HONG KONG -- Chinese chipmaker Tsinghua Unigroup is to default on $2.5 billion of offshore bonds after failing to meet a Thursday deadline to repay a $450 million Eurobond, while also missing an interest payment on one of its onshore bonds.
The widening balance sheet troubles at one of China's highest-profile tech companies, majority-owned by President Xi Jinping's alma mater Tsinghua University, come after it defaulted last month on a 1.3 billion yuan ($199 million) onshore bond.
Debt defaults by other prominent state-backed companies are fueling investor concern about the extent of Chinese government backing for corporate borrowers.
Tsinghua Unigroup said in a statement late on Wednesday to the Hong Kong exchange, where its Eurobond is listed, that "payments of the principal and the last installment of interest on the Bonds are not expected to be made by the Issuer or the Guarantor on their due date."
The issuer and the guarantor are Tsinghua Unigroup subsidiaries, Tsinghua International Holdings and Tsinghua Unigroup International.
The issuer and the guarantor "are of the view that an event of default under the Conditions due to a failure to pay the principal and interest on the Bonds will occur," while adding that they are "looking into various ways to solve their current liquidity issue."
Credit Suisse was the sole global coordinator, lead manager and bookrunner for the 6% five-year dollar-denominated Eurobond, which is maturing. The Swiss bank had not responded to a request for comment by the time of publication.
Missing the payment of the Eurobond will trigger a cross-default on other offshore bonds issued by the company.
Tsinghua Unic, another subsidiary, issued a separate statement on Wednesday night stating that its parent "will not be able to make the payment of the principal" for the $450 million bond. It also noted that this credit delinquency "will constitute a cross-default."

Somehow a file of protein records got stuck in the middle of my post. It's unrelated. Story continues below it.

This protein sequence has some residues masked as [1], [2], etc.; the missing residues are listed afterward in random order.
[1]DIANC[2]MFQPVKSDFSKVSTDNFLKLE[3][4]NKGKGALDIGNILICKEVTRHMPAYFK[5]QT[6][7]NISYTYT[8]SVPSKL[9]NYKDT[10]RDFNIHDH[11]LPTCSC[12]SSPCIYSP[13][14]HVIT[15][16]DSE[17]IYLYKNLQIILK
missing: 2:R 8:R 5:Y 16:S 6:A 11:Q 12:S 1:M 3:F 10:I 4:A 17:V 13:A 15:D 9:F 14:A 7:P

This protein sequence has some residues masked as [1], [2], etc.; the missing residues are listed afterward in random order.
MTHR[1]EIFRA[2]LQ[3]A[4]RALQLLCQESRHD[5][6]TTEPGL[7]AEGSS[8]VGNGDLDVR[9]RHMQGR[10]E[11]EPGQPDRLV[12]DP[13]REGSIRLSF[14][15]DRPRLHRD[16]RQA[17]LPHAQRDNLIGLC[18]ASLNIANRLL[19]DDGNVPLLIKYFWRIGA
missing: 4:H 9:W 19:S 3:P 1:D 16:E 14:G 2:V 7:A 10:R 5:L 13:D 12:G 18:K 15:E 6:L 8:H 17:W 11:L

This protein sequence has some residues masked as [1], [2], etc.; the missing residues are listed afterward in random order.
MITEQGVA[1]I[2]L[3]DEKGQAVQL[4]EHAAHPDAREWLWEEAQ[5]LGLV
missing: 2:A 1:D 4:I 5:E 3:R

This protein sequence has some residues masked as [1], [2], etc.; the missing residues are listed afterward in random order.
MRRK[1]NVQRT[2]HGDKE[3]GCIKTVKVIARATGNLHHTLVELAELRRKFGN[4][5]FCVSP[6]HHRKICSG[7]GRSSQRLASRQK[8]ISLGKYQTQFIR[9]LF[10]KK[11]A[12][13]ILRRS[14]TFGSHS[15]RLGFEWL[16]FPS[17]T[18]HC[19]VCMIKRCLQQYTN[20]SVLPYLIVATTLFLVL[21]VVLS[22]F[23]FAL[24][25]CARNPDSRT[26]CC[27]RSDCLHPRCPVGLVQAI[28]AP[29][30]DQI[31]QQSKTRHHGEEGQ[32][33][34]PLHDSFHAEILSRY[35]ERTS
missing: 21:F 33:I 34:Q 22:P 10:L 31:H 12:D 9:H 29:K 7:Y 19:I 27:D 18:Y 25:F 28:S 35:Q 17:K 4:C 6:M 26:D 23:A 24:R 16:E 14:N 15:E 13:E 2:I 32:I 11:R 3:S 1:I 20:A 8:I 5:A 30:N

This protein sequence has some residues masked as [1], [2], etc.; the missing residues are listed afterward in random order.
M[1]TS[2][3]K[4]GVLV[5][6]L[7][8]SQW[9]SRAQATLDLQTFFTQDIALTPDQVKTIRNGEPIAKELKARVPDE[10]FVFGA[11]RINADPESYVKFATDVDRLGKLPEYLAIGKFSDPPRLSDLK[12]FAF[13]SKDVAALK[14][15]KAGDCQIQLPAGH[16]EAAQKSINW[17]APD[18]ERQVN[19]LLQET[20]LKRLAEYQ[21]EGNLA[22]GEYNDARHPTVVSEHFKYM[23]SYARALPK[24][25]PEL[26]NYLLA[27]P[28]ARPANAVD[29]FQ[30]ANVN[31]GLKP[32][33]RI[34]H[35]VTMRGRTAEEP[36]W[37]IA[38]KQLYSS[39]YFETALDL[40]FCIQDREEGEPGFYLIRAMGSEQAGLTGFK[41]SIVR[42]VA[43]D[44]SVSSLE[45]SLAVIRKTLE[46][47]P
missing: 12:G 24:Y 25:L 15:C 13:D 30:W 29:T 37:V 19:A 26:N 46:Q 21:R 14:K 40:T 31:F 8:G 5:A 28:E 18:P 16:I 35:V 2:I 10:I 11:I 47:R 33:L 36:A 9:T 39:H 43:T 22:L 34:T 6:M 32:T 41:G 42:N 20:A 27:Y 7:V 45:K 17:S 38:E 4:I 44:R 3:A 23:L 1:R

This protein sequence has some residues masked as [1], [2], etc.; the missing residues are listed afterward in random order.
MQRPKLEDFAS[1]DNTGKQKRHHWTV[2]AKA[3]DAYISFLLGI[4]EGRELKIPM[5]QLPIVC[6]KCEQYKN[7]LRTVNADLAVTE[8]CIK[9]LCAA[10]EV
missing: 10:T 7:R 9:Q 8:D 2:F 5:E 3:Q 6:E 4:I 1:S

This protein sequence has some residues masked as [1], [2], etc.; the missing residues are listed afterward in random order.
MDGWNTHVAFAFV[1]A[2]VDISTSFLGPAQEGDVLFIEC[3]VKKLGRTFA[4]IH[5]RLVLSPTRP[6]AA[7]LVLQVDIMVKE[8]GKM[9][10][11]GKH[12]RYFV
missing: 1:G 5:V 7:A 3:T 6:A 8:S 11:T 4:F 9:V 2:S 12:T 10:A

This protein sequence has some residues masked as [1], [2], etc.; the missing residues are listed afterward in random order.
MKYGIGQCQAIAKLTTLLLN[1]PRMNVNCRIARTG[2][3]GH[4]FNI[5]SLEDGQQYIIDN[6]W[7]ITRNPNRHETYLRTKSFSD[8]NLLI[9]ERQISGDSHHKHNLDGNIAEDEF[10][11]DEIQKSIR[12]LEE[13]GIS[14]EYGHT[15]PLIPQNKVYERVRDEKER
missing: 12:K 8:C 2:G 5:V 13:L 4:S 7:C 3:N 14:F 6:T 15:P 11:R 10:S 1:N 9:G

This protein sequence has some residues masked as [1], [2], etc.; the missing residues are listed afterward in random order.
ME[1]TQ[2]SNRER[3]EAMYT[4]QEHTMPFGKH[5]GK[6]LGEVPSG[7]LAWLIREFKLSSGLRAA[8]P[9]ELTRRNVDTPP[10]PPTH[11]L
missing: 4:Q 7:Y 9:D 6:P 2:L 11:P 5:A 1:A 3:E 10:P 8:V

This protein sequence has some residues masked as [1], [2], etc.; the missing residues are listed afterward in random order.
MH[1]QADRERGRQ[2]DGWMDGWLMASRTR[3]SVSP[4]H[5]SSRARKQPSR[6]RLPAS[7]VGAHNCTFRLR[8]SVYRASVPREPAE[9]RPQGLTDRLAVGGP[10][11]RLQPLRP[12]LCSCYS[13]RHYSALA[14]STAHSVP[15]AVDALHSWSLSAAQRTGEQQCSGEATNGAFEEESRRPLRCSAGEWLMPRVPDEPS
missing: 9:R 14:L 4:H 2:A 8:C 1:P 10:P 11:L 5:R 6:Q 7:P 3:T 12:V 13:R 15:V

This means that three U.S.-dollar denominated bonds issued by Tsinghua Unic in January 2018, with a total face value of $2 billion, will be considered defaulted.
The maturity of the first tranche of $1.05 billion arrives at the end of next month. The remaining two tranches, of $750 million and $200 million, are due in 2023 and 2028. Tsinghua Unigroup is the guarantor of all three bonds.
Tsinghua Unigroup did not immediately respond to questions from Nikkei Asia on missing the payment of the debt due on Thursday and the repercussions for other issuances.
The company's default on its onshore bond last month sent shock waves across the domestic bond market, alongside defaults by notable state-owned enterprises including Huachen Automotive Group and Yongcheng Coal & Electricity Holding Group.
Tsinghua Unigroup announced on Thursday that it had failed to meet a 260 million yuan interest payment for another onshore bond.
In a statement to the Shanghai Stock Exchange, where the bond is listed, the company said that it missed the payment because its "liquidity is strained," while adding that it was "proactively raising funds through multiple channels" to come up with the cash. It did not elaborate.
Tsinghua Unigroup is a tech conglomerate under the umbrella of China's top science and engineering school, Tsinghua University. It has been instrumental in leading China's ambitions to gain high-tech self-sufficiency against the backdrop of its heightening rivalry with the U.S.